The second Lego Movie follows in these footsteps, at first successfully. Whereas the villain of the first film wielded the “Kragle” – a permanent bonding element designed to immobilize Lego pieces, and thus limit their imaginative potential – Lego Movie 2 explores change and stasis on a deeper level, with Emmet’s undying optimism challenged by the need to play the role of brave action hero. At a certain point, the film appears on the verge of a climax that will allow for lessons about personality and the ways in which it should or shouldn’t be adjusted.
But even as that supposed climax approaches, one realizes that The Lego Movie 2 still has 30 minutes left in its running time. And it’s in those last 30 minutes that the story starts to go askew.
Without delving into any real spoilers, The Lego Movie 2 aims to deliver more complex messages than its predecessor, and the results are more varied in their impact. The real-world story, about the fight between Brother and Sister, doesn’t share any thematic connection to the Lego plot, and mostly serves to drive forward the animated events. A late-in-the-game twist increases the stakes for Emmet, Lucy, and friends, but plotwise, it strains credibility, as attempting to reconcile the events between the two worlds could give viewers a migraine.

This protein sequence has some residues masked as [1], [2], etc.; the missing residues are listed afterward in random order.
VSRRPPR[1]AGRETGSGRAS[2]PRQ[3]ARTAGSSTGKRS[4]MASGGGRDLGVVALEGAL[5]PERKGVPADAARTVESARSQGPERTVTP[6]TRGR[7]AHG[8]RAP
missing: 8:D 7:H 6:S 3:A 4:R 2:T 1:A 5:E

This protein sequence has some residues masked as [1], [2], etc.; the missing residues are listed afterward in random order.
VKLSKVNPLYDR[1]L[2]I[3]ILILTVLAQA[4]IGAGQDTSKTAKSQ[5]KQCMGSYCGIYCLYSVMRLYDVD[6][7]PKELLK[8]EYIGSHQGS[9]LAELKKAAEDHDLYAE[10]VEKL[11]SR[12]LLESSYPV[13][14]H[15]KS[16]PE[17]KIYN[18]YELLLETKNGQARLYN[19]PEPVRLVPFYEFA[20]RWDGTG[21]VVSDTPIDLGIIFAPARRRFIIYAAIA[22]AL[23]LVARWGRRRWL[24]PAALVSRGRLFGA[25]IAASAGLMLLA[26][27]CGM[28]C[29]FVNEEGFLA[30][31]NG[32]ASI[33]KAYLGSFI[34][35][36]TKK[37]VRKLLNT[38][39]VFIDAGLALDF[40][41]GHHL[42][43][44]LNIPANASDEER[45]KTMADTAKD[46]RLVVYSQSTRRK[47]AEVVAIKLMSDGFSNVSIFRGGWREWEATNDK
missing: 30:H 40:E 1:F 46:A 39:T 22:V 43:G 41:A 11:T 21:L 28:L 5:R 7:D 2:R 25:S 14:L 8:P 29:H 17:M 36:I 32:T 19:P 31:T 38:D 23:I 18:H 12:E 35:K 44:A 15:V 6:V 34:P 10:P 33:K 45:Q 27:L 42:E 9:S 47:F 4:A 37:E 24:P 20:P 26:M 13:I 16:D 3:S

I know, I know, you’re not supposed to think too deeply about plot mechanics and inter-universe logic in a Lego movie. But one of the joys of the original film was the way it did feature some level of logic, allowing us to believe those little yellow figurines were alive, yet simultaneously just playthings on Father’s tabletop.
The Lego Movie 2 never quite loses its way, and it features a heartfelt ending that sweetly recalls the ending to the first film. But its numerous plot and thematic developments do occasionally threaten to topple it, while its predecessor always kept its chaotic events in perfect working order. As a sequel, it never quite measures up.
“Everything’s Not Awesome,” the heroes sing at one point. It’s less a note of helplessness than of curbing the characters’ expectations. The Lego Movie 2 is fast-paced and funny, but it’s probably best to curb yours as well.
The Lego Movie 2: The Second Part is currently playing in theaters. Seriously, good luck getting that song out of your head.